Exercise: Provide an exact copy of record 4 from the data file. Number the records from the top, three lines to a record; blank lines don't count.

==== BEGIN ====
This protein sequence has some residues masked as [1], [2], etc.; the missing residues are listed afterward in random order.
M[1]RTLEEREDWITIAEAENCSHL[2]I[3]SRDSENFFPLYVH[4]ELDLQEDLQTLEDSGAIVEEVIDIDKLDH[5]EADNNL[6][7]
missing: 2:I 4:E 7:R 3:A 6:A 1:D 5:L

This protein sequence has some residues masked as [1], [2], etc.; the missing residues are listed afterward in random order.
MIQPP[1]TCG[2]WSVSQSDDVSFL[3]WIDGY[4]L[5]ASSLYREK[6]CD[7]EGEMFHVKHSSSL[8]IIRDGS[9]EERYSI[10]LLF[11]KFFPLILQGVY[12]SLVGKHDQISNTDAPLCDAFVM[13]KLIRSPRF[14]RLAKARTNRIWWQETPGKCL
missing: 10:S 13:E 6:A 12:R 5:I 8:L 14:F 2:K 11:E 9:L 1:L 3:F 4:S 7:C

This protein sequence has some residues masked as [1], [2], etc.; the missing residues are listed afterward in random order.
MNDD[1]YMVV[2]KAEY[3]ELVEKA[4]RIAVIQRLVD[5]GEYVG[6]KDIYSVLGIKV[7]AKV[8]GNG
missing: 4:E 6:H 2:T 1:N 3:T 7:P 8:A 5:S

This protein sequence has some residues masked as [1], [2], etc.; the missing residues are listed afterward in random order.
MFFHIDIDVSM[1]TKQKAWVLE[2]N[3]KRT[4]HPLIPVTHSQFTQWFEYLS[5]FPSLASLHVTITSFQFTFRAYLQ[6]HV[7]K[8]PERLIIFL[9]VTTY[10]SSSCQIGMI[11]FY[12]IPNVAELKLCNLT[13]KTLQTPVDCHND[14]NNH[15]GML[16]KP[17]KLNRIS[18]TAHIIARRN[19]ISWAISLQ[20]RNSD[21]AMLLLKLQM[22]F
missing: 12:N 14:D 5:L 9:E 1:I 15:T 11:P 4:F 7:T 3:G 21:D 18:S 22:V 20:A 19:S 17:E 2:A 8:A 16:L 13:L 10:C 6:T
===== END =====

This protein sequence has some residues masked as [1], [2], etc.; the missing residues are listed afterward in random order.
MFFHIDIDVSM[1]TKQKAWVLE[2]N[3]KRT[4]HPLIPVTHSQFTQWFEYLS[5]FPSLASLHVTITSFQFTFRAYLQ[6]HV[7]K[8]PERLIIFL[9]VTTY[10]SSSCQIGMI[11]FY[12]IPNVAELKLCNLT[13]KTLQTPVDCHND[14]NNH[15]GML[16]KP[17]KLNRIS[18]TAHIIARRN[19]ISWAISLQ[20]RNSD[21]AMLLLKLQM[22]F
missing: 12:N 14:D 5:L 9:E 1:I 15:T 11:P 4:F 7:T 3:G 21:D 18:S 22:V 20:A 19:S 17:E 2:A 8:A 16:L 13:L 10:C 6:T